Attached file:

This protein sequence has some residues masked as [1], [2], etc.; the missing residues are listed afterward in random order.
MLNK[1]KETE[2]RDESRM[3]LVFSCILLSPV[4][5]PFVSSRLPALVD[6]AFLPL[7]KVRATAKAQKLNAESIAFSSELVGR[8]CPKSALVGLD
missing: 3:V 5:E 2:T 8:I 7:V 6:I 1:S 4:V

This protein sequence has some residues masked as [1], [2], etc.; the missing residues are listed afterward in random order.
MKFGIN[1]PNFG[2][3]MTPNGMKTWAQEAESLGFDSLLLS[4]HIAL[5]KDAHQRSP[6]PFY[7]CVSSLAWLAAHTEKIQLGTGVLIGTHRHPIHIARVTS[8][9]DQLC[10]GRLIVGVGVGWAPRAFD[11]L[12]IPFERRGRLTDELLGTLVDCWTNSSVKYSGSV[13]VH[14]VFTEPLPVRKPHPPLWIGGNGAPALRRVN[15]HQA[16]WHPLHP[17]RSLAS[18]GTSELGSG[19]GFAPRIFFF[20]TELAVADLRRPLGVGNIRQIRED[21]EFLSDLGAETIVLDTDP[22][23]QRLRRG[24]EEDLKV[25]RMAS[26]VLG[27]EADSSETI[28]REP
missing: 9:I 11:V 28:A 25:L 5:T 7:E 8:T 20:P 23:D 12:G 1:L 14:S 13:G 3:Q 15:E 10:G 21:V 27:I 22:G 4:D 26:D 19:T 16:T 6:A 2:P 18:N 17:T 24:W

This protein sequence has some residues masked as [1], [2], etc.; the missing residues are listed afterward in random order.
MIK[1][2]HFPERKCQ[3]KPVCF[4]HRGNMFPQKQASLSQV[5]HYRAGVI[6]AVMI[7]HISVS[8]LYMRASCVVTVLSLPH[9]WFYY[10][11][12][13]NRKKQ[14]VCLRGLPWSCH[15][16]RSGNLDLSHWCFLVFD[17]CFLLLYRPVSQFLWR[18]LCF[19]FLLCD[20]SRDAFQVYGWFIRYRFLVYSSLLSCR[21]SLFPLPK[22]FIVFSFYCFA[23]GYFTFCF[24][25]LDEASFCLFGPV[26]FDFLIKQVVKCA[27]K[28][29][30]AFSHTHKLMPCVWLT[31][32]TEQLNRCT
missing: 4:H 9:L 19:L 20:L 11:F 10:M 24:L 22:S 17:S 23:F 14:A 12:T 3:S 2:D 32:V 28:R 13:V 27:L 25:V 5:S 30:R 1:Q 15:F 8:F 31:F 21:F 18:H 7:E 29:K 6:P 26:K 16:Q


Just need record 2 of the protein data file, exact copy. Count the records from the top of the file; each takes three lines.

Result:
This protein sequence has some residues masked as [1], [2], etc.; the missing residues are listed afterward in random order.
MKFGIN[1]PNFG[2][3]MTPNGMKTWAQEAESLGFDSLLLS[4]HIAL[5]KDAHQRSP[6]PFY[7]CVSSLAWLAAHTEKIQLGTGVLIGTHRHPIHIARVTS[8][9]DQLC[10]GRLIVGVGVGWAPRAFD[11]L[12]IPFERRGRLTDELLGTLVDCWTNSSVKYSGSV[13]VH[14]VFTEPLPVRKPHPPLWIGGNGAPALRRVN[15]HQA[16]WHPLHP[17]RSLAS[18]GTSELGSG[19]GFAPRIFFF[20]TELAVADLRRPLGVGNIRQIRED[21]EFLSDLGAETIVLDTDP[22][23]QRLRRG[24]EEDLKV[25]RMAS[26]VLG[27]EADSSETI[28]REP
missing: 9:I 11:V 28:A 25:L 5:T 7:E 8:T 20:P 23:D 12:G 1:L 14:S 13:G 3:Q 15:E 10:G 21:V 27:I 22:G 4:D 26:D 19:T 16:T 6:A 2:P 18:N 17:T 24:W